Never knowingly undersolved.

Guardian 24,836 – Paul

Posted by Ciaran McNulty on October 21st, 2009

Ciaran McNulty.


10. FISH. (thie)FISH(opeless).
11. BANANA SKIN. BA(NANA)SKIN. Baskin Robbins is a chain of ice cream sellers.
12. STABLE. double def.
14. CHIPMUNK. CHIP + “MONK”.  Chip as ‘not the fish’ is terrible.
15. COLONIC IRRIGATION. COLONCAIROTIRINGI*. I like the use of ‘colon’.
22. BUTT. double def.
25. FRIAR. FRI + AR(my).


2. YEAH. HA(E)Y<.
5. SPANKING. double def.
16. IDOLATRY. I + DO + LA + TRY.
19. STRIKER. Double def.
22. WINGER. Double def.
24. BASS. Double def.

20 Responses to “Guardian 24,836 – Paul”

  1. Shirley says:

    I loved this though we were held up for ages looking for Australian public holidays for 15Ac!
    14Ac I liked the fact that the “chip Monk” is not the “Fish Fryer” I obviously have a sad sense of humour!

  2. cholecyst says:

    Tricky, but enjoyable. Never heard of Baskin Robbins where do they flourish? But the solution was pretty clear. Originally had “fore play” for 9ac. Well – it does precede the solution!

  3. Bryan says:

    Many thanks, Ciaran, yet another wonderful puzzle.

    At one stage, I thought I would never finish but I re-entered the fray and got there in the end.

    However, I was still puzzling over some of the solutions until I read your explanations.

    Proof, if it were required, that setters do not necessarily have to use obscure or foreign names to produce a real challenge.

    Exceptionally, like Cholecyst, I’ve never heard of Baskin Robbins. (I never eat ice cream.)

  4. Neil Walker says:

    Excellent puzzle.

    Never heard of Baskin. My only other gripe is why ‘slightly upset’ in 13 down? The ‘slightly’ is superfluous is it not?

  5. Neil Walker says:

    …oh! I see now. It’s because it’s only just an anagram. Very clever.

  6. Neil Walker says:

    ..oh. I see now. It’s because it’s a shift of a single letter so not a major anagram. Silly me!

  7. Dave H says:

    Another excellent puzzle from Paul. However as I was struggling through I had a feeling that I had done this puzzle before. “Vacation down under” was a write in as I have definitly seen this clue and chipmonk / fish friar and redneck also seemed familiar. Did anyone else have the same deja vu

  8. Gaufrid says:

    I was another that didn’t get ‘baskin’ from ‘ice cream seller’. A little research has revealed the existence of three Baskin Robbins shops in London but elsewhere in the country their franchise outlets appear to trade under the name ‘Millie’s Cookies’. The parent company may be well known in the States where it originated but it is hardly a household name here in the UK so perhaps this clue was a little less than fair (though solvable without the need to know about BR).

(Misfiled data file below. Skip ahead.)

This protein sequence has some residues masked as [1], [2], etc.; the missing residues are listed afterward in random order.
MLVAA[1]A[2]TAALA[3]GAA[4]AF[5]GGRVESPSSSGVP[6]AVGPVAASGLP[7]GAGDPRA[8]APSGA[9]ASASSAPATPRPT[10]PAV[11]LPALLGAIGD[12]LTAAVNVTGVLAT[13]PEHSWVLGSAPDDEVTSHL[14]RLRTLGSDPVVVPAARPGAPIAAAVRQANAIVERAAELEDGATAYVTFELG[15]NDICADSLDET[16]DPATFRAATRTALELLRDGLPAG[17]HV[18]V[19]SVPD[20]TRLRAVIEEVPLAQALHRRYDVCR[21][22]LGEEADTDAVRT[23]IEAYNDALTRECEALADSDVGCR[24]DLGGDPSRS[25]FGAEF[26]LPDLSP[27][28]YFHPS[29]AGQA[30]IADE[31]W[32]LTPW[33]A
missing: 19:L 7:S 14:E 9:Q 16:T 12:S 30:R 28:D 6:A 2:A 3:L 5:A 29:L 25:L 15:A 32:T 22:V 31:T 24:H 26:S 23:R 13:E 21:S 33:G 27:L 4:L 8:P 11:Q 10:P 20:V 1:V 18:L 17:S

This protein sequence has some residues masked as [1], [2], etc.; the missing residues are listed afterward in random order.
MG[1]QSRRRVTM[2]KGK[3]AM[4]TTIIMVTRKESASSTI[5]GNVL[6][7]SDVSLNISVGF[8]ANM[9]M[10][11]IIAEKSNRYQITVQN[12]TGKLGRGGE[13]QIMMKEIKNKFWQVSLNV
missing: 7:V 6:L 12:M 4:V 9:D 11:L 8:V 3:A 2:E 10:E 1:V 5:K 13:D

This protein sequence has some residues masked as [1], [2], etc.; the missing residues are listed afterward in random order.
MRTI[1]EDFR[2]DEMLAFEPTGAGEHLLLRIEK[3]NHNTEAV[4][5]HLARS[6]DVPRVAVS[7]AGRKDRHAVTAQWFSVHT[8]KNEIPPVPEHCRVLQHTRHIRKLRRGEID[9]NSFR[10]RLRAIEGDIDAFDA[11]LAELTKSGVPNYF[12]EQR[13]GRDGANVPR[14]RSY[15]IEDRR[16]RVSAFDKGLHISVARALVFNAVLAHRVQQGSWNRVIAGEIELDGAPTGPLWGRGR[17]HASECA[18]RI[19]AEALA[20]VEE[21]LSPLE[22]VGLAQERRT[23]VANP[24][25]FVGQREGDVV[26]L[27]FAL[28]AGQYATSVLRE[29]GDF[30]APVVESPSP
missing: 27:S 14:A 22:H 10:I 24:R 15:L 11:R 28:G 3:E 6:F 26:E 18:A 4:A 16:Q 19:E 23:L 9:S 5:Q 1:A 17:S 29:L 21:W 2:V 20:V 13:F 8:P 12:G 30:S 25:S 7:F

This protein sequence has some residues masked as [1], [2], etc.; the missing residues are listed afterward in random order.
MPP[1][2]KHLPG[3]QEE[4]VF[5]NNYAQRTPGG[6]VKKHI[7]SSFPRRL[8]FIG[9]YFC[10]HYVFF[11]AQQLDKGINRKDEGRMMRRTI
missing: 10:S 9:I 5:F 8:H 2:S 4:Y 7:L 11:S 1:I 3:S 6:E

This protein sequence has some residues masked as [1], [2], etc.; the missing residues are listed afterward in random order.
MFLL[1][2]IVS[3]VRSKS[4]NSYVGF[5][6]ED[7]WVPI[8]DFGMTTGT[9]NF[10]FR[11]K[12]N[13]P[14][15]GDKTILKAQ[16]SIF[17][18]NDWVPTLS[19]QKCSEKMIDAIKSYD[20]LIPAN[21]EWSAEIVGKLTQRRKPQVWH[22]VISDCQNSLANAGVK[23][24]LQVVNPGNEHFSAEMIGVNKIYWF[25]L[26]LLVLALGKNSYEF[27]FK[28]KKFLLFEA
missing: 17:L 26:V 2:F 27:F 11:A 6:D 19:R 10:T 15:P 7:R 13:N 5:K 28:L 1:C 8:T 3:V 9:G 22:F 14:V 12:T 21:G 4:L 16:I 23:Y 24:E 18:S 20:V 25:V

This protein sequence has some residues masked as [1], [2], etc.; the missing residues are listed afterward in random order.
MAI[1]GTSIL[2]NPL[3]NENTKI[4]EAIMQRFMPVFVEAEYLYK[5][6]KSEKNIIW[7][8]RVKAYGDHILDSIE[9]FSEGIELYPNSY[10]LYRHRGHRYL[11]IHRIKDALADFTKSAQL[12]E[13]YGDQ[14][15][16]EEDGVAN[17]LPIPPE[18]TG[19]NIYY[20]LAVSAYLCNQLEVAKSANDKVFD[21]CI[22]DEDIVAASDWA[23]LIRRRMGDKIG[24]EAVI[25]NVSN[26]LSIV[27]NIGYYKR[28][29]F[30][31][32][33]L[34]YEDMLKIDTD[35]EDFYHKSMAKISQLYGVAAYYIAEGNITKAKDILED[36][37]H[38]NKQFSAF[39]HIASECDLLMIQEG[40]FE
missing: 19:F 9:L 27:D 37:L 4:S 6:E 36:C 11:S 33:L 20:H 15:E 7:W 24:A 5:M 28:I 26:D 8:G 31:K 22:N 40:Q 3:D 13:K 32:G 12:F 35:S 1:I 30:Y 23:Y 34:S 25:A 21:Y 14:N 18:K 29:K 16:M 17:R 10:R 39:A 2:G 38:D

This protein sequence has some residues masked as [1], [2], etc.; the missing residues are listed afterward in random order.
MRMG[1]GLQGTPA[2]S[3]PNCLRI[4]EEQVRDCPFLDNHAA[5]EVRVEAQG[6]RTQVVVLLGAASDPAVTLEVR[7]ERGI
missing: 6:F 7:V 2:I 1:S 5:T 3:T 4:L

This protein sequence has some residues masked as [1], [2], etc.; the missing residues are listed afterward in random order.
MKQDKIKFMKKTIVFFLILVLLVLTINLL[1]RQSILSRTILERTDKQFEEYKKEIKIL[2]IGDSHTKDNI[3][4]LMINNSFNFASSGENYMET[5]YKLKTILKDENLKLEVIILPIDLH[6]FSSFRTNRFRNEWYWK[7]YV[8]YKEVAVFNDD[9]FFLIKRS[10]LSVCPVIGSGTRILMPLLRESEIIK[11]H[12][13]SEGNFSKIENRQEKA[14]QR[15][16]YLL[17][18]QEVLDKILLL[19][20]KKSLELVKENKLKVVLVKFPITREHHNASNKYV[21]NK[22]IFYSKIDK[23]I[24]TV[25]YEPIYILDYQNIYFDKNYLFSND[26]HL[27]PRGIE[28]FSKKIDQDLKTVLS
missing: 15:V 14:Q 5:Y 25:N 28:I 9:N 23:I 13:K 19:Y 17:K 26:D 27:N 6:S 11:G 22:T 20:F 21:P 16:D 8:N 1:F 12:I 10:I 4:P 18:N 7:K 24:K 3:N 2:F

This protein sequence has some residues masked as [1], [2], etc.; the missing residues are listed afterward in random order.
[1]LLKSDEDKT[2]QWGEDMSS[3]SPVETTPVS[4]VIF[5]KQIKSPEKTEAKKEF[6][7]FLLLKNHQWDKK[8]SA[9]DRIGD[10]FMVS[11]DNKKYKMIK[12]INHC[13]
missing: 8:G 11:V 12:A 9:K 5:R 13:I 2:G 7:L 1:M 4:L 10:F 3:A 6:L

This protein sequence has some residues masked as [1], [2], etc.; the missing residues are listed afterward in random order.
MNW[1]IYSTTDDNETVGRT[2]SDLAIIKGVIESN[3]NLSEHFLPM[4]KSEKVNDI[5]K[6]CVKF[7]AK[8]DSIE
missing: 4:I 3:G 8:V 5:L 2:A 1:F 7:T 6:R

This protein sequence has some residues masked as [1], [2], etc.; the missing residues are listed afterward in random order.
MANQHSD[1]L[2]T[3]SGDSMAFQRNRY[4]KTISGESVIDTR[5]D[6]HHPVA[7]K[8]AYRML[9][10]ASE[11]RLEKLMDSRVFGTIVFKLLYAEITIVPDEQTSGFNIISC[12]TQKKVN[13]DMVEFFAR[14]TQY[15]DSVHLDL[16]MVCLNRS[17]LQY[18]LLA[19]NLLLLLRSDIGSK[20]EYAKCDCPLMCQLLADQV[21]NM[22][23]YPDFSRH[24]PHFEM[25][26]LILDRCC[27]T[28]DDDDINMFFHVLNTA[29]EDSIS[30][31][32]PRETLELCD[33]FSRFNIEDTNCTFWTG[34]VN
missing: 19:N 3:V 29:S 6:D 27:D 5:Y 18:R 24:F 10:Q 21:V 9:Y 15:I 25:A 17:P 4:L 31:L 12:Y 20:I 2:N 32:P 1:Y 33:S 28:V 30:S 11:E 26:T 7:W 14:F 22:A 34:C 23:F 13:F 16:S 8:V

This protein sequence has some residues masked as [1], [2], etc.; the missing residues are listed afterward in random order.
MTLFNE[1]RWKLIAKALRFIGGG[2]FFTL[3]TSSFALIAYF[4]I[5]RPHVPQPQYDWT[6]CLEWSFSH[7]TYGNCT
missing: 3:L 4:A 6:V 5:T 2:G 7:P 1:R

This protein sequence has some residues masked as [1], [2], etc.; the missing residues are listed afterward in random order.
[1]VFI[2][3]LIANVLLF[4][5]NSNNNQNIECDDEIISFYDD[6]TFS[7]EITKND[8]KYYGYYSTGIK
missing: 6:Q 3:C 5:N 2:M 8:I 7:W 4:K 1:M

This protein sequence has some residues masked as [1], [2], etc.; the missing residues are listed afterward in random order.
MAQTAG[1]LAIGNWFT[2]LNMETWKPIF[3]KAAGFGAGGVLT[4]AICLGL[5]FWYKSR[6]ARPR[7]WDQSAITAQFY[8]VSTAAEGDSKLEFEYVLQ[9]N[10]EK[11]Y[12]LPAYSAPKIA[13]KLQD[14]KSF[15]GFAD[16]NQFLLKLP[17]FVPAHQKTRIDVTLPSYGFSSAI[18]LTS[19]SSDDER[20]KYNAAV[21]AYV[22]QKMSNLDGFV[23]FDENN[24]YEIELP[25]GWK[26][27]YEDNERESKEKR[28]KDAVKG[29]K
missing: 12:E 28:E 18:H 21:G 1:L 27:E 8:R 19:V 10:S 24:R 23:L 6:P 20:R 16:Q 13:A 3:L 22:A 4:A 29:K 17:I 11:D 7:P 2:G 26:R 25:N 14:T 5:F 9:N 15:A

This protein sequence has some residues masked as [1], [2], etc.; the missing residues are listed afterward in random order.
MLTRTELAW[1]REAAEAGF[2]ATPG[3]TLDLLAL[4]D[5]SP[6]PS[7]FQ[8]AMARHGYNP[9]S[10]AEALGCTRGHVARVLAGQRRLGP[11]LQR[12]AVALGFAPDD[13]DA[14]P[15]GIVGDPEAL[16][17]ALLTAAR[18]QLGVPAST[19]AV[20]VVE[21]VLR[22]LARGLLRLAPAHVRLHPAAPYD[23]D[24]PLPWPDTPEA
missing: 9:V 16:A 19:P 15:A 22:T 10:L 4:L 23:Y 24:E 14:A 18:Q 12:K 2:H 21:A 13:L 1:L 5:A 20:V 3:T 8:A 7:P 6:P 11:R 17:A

Also, should there not have been some indication in the clue that only half of the firm’s name was to be used as part of the wordplay?

  9. Derek Lazenby says:

    Not a me puzzle, but you knew that, I just wanted to add my voice to the request for info on Baskin Robbins. Then I thought, don’t be a clod, just google it. So I did that. And they are big, the biggest. They are famous. And I still never heard of them. I think their PR department may need to brush up a little! LOL!

  10. Ciaran McNulty says:

    Derek – They’re not actually that big in the UK I think. I’ve just picked the name up from US TV and movies. Haagen-Dazs and Ben and Jerry are much bigger.

  11. Ciaran McNulty says:

    Gaufrid – Burt Baskin was one of the company’s founders so presumably it’s allowable to just use his half of the name.

  12. Chunter says:

    Wikipedia ( tells us that BR was once owned by Joe Lyons (famed for its Corner Houses and Leo computers).

  13. Ian says:

    Relatively easy for Paul.

    Redneck, though not particularly PC, was a corker!.

    Enjoyed 21dn and, for a brief moment, toyed with Waggel for 22dn

  14. Eileen says:

    Shirley, if you google ‘fish fryer / chip monk’, you’ll find many versions of the joke. I first heard it on ‘Round the Horne’ in the sixties!

    I thought 15,23 was superb. And I liked the novel cluing of EVENSONG. I’ve see it so often as a charade.

  15. Gaufrid says:

    Re comment #11, I’m going to nitpick here. The company currently selling ice creams is Baskin-Robbins. If only part of this hyphenated word is to be used then this should have been indicated.

    If the clue is referring to one of the company’s founders then it should have been ‘former ice cream seller’ since the person in question has been dead for over 40 years.

  16. Uncle Yap says:

    Great puzzle that Dr Gurmukh and I solved together and enjoyed. Vacation down under got the good doctor rolling on the floor. I can almost imagine him asking a patient “You want a vacation down under?”

    Baskin-Robbins is a well-known and popular ice-cream chain in Malaysia so we had no problems.

    Our esteem for Paul has gone up yet another notch for his sense of humour and his clever word-play. Bravo!

  17. liz says:

    Thanks, Ciaran. I would never have got this out without the check button and mistakenly (sloppily) had PRIZE instead of PRISE, but I enjoyed the humour, esp 14ac and 15, 23. Despite having heard of Baskin-Robbins, I missed the wordplay.

    It was a classic Paul, I thought!

  18. Dave Ellison says:

    I used to love B-R’s maple-walnut when I lived in Canada. In the nineties, I think, they made it to the sticks in Dundee, too, but, unfortunately, did not last long.

    50 minutes to do 19 answers today. I then gave up, read the answer to 9ac and finished the rest without peeping in about a minute (apart from 4d). Quite a tough one.

  19. Edward Frisk says:

    I didn’t enjoy this.

  20. DandG says:

    Dear Edward
    Don’t be so down. Neither did we, especially after last night’s rapid triumph! But this site keeps us going!

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